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City to Pay $292,500 to Man Who Says Officer Beat Him : Litigation: Attorneys reach settlement after city’s appeal of a federal jury award of more than $600,000.

SPECIAL TO THE TIMES

The City Council on Monday agreed to pay $292,500 to a Riverside County man who alleged that a Santa Ana police officer threw him to the ground and beat him with a baton.

Hossein Farahani, 28, was awarded more than $600,000 by a federal jury last September, but attorneys for both sides hammered out a settlement for half of that amount after the city appealed the decision.

The settlement was an economic decision, City Atty. Edward J. Cooper said.

“We have a jury verdict against the city, plus the jury found punitive damages,” Cooper said. “Interest is accruing on that, plus attorneys’ fees.”

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But, he added, “The city felt that what occurred was proper on the part of the officer. That’s why we went to trial and why we appealed.”

The jury had assessed $112,000 in compensatory damages and $500,000 in punitive damages against Officer Steven Lodge and the city after finding that Lodge used excessive force.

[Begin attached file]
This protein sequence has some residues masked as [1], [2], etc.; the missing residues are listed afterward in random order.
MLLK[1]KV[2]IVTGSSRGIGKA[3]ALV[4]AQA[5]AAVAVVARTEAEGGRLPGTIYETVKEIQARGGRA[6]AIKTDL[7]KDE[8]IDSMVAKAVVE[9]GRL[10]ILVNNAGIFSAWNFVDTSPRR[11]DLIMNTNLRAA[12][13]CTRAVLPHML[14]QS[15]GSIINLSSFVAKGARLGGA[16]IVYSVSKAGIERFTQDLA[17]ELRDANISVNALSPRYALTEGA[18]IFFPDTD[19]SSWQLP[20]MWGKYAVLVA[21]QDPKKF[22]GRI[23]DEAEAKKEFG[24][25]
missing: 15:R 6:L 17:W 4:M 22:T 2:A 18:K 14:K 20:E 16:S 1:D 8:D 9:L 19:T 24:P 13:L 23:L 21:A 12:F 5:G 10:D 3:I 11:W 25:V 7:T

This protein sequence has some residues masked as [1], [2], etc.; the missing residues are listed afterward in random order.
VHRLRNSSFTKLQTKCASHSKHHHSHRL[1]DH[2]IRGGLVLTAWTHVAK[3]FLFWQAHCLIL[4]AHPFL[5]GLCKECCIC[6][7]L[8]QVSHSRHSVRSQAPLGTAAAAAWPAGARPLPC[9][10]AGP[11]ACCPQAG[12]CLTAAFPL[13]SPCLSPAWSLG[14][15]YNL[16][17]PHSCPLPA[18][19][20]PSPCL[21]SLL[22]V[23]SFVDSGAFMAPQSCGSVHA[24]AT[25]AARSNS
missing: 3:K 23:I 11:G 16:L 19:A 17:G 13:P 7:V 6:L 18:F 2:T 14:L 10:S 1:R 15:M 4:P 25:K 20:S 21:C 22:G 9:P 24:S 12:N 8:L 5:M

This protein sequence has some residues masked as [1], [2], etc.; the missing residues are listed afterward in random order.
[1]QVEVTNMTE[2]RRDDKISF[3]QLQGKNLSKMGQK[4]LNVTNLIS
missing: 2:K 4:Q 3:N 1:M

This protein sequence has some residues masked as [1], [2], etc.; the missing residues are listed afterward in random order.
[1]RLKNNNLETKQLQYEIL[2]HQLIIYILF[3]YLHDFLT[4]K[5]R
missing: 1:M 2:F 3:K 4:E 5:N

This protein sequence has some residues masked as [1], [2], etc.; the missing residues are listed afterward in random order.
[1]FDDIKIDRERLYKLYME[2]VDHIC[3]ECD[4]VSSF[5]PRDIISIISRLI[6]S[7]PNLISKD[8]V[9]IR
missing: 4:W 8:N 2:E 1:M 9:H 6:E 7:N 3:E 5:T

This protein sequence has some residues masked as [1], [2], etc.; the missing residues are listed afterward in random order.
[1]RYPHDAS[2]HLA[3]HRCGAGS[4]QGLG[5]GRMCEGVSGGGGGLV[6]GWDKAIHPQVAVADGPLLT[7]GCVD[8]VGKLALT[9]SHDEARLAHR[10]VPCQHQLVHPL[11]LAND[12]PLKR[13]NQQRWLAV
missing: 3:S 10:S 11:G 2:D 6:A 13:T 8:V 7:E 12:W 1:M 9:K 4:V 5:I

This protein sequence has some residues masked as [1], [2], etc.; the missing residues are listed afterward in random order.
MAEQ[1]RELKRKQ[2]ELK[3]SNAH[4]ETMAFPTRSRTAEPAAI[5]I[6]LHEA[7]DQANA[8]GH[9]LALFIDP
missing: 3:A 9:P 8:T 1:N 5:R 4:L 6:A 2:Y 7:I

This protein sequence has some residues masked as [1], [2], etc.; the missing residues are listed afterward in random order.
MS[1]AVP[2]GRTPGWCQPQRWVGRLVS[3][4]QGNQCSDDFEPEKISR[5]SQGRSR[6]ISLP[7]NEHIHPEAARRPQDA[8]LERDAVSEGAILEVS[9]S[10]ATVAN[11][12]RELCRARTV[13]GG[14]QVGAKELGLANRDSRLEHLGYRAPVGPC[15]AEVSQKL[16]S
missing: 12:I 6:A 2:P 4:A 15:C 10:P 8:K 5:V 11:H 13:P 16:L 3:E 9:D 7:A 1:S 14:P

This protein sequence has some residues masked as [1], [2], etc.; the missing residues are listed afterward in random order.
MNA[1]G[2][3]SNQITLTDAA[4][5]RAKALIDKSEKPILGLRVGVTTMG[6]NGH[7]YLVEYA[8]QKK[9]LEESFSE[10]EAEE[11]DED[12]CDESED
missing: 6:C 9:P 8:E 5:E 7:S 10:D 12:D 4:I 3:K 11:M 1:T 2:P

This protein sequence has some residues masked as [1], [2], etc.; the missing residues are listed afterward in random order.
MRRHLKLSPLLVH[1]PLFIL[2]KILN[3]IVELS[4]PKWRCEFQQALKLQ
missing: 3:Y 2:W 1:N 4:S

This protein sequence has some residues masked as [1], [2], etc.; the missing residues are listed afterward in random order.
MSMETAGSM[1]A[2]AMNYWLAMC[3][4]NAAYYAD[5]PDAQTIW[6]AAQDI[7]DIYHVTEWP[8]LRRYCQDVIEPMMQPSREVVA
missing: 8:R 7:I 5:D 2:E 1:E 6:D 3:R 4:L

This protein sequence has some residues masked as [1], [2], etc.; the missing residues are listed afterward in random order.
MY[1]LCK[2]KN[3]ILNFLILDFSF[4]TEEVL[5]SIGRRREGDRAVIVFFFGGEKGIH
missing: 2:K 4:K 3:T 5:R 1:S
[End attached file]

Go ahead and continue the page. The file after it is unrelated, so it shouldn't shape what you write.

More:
The award was for injuries Farahani suffered, including a ruptured disk in his back and a cut on his head that required eight stitches. In his lawsuit, Farahani had sought $5 million in damages.

Lodge was on his police motorcycle near 4th Street and Grand Avenue about 2:30 p.m. on May 2, 1989, when he saw Farahani crossing 4th Street against the flashing “Don’t Walk” sign. When he set out in pursuit, Farahani fled and hid behind a partially demolished wall nearby.

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During the trial, Lodge contended that Farahani refused to obey orders to put his hands on the police vehicle and that he struggled against Lodge, forcing him to push Farahani to the ground.

Farahani testified that his limited English prevented kept him from understanding the officer’s orders.

“It was a very unusual case,” said Jerry Steering, one of two attorneys who represented Lodge. “It was in the middle of the afternoon in broad daylight and there were a lot of witnesses. Neutral witnesses with credibility is what made our case.”

But Lodge denied striking Farahani with his baton. His attorney, James W. Parker, suggested that Farahani may have struck his head on the officers boot during the struggle, or on the bars welded to Lodge’s motorcycle.

Times correspondent Shannon Sands contributed to this story.


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